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Leveraging 'green' as an on-package marketing tool

Consultant Sterling Anthony shares insights on marketing your eco-friendly package.

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We asked consultant Sterling Anthony to analyze a recent news item, wherein Frito-Lay parent PepsiCo purchased "carbon offets" through the Green-e program that were promoted via a logo used on SunChips snack bags (see SunChips packs boast Green-e logo). SunChips became one of the first national consumer packaged goods brands to include the Green-e logo on its packaging. In theory, the program permits companies to offset the energy used to produce its products by investing in renewable resources through programs like Green-e's third-party certification program.
Here are Anthony's responses and recommendations for other packagers considering similar on-package promotions of "green" marketing.

PW: How helpful are programs like Green-e, especially when promoted on-package?

Anthony: It depends on the consumer’s knowledge, attitude, and belief.
The consumer has to know what the Green-e logo is, have the attitude that the underlying issue is important enough to impact the purchase decision, and believe that the logo truthfully reflects the claimed commitment.

Presently, the "Green Movement" does not have a consumer-directed symbol that is the equivalent, of say, Underwriters Laboratories, or The Union Label—or even The Good Housekeeping Seal of Approval. Frito-Lay and other consumer packaged goods companies (CPGCs) using the Green-e should be aware of the consumer education requirement and address it directly or by reference (to a Web site, for example). Directly is the better choice, from the standpoint of imposing less on the consumer; however, if either choice utilizes the package as the medium, the challenge is how best to integrate it into the graphics.

Studies have consistently shown that consumers who conscientiously assign green issues a prominent role in purchase decisions constitute a modest minority. But those studies are a snapshot, akin to looking through a camera, and not into a crystal ball. The future-oriented CPGC should be concerned with trends. The writing on the wall is in 6-foot, block lettering: The movement should be called Evergreen because it’s here to stay. Attitudes shift, given time. A CPGC’s strategy to favorably influence that shift is best served by green operations resulting in a product that’s a value (quality/price). In other words, more consumers will be converts if the sacrifices are acceptable.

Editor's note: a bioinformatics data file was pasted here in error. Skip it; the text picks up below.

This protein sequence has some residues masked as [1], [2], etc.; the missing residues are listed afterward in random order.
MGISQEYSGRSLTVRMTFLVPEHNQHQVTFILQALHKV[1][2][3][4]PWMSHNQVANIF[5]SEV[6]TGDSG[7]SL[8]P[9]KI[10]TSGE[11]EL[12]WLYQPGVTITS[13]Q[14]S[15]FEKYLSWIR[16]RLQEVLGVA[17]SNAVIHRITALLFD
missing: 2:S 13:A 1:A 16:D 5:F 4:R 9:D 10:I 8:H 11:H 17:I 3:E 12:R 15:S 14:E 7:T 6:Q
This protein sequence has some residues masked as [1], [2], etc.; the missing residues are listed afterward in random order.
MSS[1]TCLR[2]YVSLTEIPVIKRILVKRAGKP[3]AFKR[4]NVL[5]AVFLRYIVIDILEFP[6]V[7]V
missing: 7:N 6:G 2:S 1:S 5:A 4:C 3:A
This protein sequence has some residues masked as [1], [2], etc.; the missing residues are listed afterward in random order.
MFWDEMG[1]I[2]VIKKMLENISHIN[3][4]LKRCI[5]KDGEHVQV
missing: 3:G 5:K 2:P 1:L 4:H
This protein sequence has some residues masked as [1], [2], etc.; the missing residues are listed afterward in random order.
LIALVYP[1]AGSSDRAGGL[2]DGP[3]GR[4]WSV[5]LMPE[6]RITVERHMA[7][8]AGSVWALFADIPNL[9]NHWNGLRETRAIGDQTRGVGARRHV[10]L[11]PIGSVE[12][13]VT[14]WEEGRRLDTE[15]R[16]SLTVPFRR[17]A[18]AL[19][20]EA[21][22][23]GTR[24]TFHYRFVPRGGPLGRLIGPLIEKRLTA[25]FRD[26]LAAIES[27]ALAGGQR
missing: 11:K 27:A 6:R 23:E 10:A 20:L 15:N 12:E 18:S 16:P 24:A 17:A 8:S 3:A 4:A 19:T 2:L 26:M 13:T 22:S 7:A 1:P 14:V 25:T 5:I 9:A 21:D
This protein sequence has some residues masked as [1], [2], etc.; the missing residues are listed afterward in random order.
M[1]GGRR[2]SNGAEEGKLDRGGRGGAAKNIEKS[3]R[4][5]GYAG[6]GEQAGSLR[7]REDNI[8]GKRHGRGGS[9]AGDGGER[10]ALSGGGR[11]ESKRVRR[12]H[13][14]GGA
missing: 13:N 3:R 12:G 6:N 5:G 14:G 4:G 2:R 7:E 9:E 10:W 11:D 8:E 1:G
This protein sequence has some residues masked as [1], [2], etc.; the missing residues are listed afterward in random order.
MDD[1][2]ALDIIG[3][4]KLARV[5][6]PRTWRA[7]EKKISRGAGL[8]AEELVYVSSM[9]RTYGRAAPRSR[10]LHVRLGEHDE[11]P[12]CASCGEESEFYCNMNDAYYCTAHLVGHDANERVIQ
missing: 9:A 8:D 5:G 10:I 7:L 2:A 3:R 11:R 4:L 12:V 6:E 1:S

Organizations certifying sustainability will proliferate and it’s going to require more than nonprofit designation to bestow credibility. Only a short-sighted CPGC would forge an association with a certifying organization based on the ease with which such certification is granted. Partnerships should be entered for sound, strategic reasons. It’s a safe bet that some certifiers will be charged with greenwashing, and by association, so will all companies that bear that certification.

PW: Do programs like purchases of carbon offsets really make a difference?

Anthony: To a planet in peril, yes; however, to the consumer-at-large (presently), no. As for the future, the jury is still out, but jury deliberations, by their very nature, mean that there are facts in dispute and issues to be resolved. As always, regarding uncertainty, some companies will embrace it, and others will flounder.

PW: How strongly should packagers consider such programs, especially when competitors "green" their packages and leverage that advantage?

Anthony: The business environment mandates consideration and thoughtful analysis of any potential competitive tool. Nonetheless, rather than trying to keep up, a better mindset is to establish a competitive advantage. There’s too much parity in the marketplace as it is, and the environmental movement has the potential of increasing it. One example is the growing use of the color green on packages, which is becoming so ubiquitous as to deny the consumer a visually arresting point of difference.

Let’s face it: A company that places green up front wants green back—in the form of greenbacks. In that pursuit, that company has to go beyond a logo or other such tactics and to a strategy incorporating a cohesive campaign that defines the company’s sustainability persona to all the stakeholders.

Before becoming a packaging consultant, Sterling Anthony worked for Fortune 500 food, health care, and automotive companies, and has taught packaging at the university level. He welcomes your comments by phone, 313/531-1875 or by e-mail, His Web site is

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